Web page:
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- The highest single-day total of COVID-19 deaths occurred on Dec. 9.
- This exceeds the 2,977 people who died on the day of the September 11 attacks.
- The country has seen some of the deadliest days in American history during the coronavirus pandemic.
On Dec. 9, 3,054 Americans died from COVID-19 the new highest single-day record after May 7, when 2,769 people died.
The 7-day average for COVID-19 deaths are at an all-time high as deaths are rising in throughout the country. The previous single-day record was on May 7 at 2,769 deaths. pic.twitter.com/4TXQFjpX7m— The COVID Tracking Project (@COVID19Tracking) December 10, 2020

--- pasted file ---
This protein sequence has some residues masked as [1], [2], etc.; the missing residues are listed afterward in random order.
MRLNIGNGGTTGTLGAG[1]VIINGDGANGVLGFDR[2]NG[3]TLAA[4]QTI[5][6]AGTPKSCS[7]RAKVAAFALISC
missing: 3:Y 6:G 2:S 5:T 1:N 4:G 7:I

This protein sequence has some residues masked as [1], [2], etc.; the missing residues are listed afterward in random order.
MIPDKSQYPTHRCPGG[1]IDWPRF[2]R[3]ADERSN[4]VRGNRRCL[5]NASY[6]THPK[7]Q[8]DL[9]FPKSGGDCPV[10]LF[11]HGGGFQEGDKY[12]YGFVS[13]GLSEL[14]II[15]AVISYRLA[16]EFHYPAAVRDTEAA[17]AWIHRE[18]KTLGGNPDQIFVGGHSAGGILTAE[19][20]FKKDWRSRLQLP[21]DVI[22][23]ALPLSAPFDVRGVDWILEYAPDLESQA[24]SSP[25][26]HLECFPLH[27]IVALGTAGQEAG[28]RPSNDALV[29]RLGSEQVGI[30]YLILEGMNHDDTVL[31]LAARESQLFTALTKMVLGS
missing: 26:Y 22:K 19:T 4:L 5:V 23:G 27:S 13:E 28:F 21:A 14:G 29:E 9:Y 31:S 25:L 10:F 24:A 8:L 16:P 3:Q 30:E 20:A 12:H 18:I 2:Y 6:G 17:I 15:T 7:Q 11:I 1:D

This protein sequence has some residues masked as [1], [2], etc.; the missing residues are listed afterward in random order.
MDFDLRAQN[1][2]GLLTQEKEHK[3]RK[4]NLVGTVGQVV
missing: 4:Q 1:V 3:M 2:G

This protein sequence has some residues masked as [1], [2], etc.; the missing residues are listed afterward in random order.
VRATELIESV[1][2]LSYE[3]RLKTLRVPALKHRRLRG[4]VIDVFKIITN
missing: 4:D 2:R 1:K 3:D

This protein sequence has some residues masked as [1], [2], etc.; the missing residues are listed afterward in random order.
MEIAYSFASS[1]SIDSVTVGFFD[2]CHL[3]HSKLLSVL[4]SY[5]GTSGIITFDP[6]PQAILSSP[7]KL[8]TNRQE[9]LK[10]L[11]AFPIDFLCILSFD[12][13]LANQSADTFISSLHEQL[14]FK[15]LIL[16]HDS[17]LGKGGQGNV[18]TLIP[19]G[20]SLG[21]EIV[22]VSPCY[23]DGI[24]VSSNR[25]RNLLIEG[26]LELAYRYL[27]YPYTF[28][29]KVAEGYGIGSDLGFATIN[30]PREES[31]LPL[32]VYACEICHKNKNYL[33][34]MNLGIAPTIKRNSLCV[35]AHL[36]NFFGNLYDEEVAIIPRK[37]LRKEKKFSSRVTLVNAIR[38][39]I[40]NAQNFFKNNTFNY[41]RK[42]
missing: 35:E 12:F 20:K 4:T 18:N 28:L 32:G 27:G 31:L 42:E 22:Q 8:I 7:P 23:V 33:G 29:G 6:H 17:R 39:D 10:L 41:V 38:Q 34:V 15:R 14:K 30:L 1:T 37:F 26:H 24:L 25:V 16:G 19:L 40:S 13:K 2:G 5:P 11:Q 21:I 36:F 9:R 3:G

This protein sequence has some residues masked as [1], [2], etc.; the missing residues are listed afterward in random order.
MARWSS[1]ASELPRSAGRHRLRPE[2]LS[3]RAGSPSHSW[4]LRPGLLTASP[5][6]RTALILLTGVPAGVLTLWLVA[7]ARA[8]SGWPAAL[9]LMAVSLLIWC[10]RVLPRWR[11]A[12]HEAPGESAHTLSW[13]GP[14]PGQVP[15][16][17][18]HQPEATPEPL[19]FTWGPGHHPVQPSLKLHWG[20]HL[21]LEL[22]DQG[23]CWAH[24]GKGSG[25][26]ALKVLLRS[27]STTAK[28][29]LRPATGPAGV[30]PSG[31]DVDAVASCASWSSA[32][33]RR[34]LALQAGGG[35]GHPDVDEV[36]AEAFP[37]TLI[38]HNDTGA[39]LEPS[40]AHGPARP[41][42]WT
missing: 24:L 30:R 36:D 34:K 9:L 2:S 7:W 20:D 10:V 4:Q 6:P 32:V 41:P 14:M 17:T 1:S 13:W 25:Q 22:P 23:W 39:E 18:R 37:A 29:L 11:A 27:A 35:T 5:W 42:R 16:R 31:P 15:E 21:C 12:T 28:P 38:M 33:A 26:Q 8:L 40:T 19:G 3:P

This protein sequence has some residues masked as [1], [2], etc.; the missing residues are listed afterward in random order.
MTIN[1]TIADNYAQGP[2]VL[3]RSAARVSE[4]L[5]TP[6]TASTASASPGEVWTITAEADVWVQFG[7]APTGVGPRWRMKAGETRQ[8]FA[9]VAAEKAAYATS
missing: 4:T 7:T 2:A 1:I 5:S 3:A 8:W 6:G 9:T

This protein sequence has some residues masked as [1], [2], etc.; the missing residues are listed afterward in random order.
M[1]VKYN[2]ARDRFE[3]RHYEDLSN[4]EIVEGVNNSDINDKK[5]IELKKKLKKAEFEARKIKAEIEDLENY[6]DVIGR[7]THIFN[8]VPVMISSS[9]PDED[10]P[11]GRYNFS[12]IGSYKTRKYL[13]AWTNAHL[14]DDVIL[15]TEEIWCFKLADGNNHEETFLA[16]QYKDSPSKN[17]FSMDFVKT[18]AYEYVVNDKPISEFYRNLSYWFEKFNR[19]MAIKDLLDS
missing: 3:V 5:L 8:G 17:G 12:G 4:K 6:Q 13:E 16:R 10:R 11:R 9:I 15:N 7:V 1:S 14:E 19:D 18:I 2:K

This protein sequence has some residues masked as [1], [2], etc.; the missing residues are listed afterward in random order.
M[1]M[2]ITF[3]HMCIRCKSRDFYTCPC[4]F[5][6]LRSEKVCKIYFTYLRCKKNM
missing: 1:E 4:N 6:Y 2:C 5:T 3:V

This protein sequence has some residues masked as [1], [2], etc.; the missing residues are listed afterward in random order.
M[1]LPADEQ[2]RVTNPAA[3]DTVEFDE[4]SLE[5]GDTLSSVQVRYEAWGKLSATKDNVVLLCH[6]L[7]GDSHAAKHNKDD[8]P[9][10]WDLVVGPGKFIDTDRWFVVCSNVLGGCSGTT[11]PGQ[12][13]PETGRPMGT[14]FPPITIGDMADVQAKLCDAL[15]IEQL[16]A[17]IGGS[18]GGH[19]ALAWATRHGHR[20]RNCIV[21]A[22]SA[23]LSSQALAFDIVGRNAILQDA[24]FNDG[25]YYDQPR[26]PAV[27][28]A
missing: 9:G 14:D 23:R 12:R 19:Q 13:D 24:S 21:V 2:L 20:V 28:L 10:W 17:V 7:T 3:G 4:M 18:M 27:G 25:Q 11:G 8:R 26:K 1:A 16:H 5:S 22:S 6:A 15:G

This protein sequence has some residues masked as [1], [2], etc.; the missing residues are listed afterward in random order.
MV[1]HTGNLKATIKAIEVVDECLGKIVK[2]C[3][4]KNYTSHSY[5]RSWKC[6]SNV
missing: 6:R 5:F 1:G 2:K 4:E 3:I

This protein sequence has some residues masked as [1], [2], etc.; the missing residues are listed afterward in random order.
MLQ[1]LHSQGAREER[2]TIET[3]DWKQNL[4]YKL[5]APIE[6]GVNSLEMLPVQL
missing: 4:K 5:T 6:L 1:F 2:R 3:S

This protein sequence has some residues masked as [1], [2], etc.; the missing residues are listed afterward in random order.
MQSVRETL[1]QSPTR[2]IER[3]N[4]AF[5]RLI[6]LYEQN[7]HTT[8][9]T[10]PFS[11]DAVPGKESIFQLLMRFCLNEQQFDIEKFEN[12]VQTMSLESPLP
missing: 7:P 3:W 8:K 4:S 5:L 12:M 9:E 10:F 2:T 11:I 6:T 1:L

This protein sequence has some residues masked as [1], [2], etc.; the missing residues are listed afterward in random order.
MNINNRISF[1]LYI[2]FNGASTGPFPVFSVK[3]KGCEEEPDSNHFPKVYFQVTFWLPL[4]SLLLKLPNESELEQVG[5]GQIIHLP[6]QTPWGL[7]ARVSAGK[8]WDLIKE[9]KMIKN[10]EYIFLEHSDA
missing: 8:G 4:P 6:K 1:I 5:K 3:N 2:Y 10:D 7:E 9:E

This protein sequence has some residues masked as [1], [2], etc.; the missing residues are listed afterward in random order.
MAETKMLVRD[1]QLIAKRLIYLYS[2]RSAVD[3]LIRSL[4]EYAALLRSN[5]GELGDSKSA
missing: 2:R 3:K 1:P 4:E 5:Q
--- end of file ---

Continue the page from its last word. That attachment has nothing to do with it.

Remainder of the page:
The date now marks the first single day of the coronavirus pandemic where the death toll exceeded that of 9/11, when 2,977 people died, and also exceeds that of the 1906 San Francisco earthquake, which was recently estimated to be around 3,000 (higher than previously thought). Along with historic numbers of deaths on each of four consecutive days, Wednesday brought the seven-day average for COVID-19 deaths to an all-time high.
States reported nearly 1.8 million coronavirus tests, 210,000 new cases and a record 106,688 COVID-19 patients in hospitals, according to The COVID Tracking Project, which tracks state-level coronavirus data. California also reported a new single-day case record at 30,851.
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